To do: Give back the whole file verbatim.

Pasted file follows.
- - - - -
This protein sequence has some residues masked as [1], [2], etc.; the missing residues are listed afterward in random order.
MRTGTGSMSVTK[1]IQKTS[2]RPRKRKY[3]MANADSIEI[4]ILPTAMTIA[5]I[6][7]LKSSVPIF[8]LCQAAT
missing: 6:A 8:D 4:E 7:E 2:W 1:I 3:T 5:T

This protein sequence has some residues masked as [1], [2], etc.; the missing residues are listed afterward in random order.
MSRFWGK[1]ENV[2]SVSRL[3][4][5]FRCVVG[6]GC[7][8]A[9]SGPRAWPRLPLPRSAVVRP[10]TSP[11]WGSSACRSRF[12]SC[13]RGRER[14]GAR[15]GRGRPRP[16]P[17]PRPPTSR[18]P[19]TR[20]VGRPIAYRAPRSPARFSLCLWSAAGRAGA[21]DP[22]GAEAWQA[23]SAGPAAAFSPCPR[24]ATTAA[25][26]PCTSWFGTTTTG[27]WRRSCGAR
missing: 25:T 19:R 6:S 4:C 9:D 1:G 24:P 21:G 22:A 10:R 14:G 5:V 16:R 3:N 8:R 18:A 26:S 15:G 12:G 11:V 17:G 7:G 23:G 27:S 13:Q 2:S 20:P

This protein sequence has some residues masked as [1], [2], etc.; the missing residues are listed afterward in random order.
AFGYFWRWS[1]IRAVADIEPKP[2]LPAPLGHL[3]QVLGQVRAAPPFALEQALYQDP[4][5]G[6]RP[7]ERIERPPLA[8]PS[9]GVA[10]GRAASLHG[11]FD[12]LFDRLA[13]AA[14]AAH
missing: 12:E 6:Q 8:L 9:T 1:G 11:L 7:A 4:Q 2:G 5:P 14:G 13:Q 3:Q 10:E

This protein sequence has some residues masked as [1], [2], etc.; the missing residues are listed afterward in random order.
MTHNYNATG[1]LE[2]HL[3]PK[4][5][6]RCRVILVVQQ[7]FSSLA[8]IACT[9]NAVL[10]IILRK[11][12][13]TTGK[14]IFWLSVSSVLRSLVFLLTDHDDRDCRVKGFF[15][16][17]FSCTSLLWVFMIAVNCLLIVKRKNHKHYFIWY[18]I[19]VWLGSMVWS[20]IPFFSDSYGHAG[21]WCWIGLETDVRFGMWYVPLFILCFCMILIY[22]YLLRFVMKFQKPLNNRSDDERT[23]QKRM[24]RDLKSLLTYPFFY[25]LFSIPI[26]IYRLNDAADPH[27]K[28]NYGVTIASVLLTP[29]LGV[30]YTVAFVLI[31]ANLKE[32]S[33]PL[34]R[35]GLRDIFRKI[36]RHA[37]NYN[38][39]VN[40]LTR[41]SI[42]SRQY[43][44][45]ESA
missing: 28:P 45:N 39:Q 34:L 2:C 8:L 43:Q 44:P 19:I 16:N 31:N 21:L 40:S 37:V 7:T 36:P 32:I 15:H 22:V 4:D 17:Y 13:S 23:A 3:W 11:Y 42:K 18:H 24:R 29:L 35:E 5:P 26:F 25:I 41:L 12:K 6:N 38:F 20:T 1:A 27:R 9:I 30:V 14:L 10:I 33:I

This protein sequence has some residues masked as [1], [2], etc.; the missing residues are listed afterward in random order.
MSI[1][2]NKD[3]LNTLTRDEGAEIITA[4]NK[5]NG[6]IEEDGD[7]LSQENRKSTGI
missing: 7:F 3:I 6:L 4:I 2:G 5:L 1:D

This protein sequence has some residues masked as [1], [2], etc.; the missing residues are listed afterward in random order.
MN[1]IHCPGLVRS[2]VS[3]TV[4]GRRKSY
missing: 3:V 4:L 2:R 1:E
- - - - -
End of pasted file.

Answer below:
This protein sequence has some residues masked as [1], [2], etc.; the missing residues are listed afterward in random order.
MRTGTGSMSVTK[1]IQKTS[2]RPRKRKY[3]MANADSIEI[4]ILPTAMTIA[5]I[6][7]LKSSVPIF[8]LCQAAT
missing: 6:A 8:D 4:E 7:E 2:W 1:I 3:T 5:T

This protein sequence has some residues masked as [1], [2], etc.; the missing residues are listed afterward in random order.
MSRFWGK[1]ENV[2]SVSRL[3][4][5]FRCVVG[6]GC[7][8]A[9]SGPRAWPRLPLPRSAVVRP[10]TSP[11]WGSSACRSRF[12]SC[13]RGRER[14]GAR[15]GRGRPRP[16]P[17]PRPPTSR[18]P[19]TR[20]VGRPIAYRAPRSPARFSLCLWSAAGRAGA[21]DP[22]GAEAWQA[23]SAGPAAAFSPCPR[24]ATTAA[25][26]PCTSWFGTTTTG[27]WRRSCGAR
missing: 25:T 19:R 6:S 4:C 9:D 1:G 24:P 21:G 22:A 10:R 14:G 5:V 16:R 3:N 8:R 18:A 26:S 15:G 12:G 11:V 17:G 7:G 23:G 27:S 13:Q 2:S 20:P

This protein sequence has some residues masked as [1], [2], etc.; the missing residues are listed afterward in random order.
AFGYFWRWS[1]IRAVADIEPKP[2]LPAPLGHL[3]QVLGQVRAAPPFALEQALYQDP[4][5]G[6]RP[7]ERIERPPLA[8]PS[9]GVA[10]GRAASLHG[11]FD[12]LFDRLA[13]AA[14]AAH
missing: 12:E 6:Q 8:L 9:T 1:G 11:L 7:A 4:Q 2:G 5:P 14:G 13:Q 3:Q 10:E

This protein sequence has some residues masked as [1], [2], etc.; the missing residues are listed afterward in random order.
MTHNYNATG[1]LE[2]HL[3]PK[4][5][6]RCRVILVVQQ[7]FSSLA[8]IACT[9]NAVL[10]IILRK[11][12][13]TTGK[14]IFWLSVSSVLRSLVFLLTDHDDRDCRVKGFF[15][16][17]FSCTSLLWVFMIAVNCLLIVKRKNHKHYFIWY[18]I[19]VWLGSMVWS[20]IPFFSDSYGHAG[21]WCWIGLETDVRFGMWYVPLFILCFCMILIY[22]YLLRFVMKFQKPLNNRSDDERT[23]QKRM[24]RDLKSLLTYPFFY[25]LFSIPI[26]IYRLNDAADPH[27]K[28]NYGVTIASVLLTP[29]LGV[30]YTVAFVLI[31]ANLKE[32]S[33]PL[34]R[35]GLRDIFRKI[36]RHA[37]NYN[38][39]VN[40]LTR[41]SI[42]SRQY[43][44][45]ESA
missing: 28:P 45:N 39:Q 34:L 2:C 8:L 43:Q 44:P 19:I 16:N 31:N 21:L 40:S 37:V 7:T 36:P 32:I 15:H 22:V 4:D 17:Y 13:S 23:A 3:W 11:Y 42:K 18:H 24:R 29:L 35:E 5:P 26:F 25:I 41:L 12:K 6:N 38:F 20:T 1:A 27:R 9:I 30:V 14:L 10:I 33:I

This protein sequence has some residues masked as [1], [2], etc.; the missing residues are listed afterward in random order.
MSI[1][2]NKD[3]LNTLTRDEGAEIITA[4]NK[5]NG[6]IEEDGD[7]LSQENRKSTGI
missing: 7:F 3:I 6:L 4:I 2:G 5:L 1:D

This protein sequence has some residues masked as [1], [2], etc.; the missing residues are listed afterward in random order.
MN[1]IHCPGLVRS[2]VS[3]TV[4]GRRKSY
missing: 3:V 4:L 2:R 1:E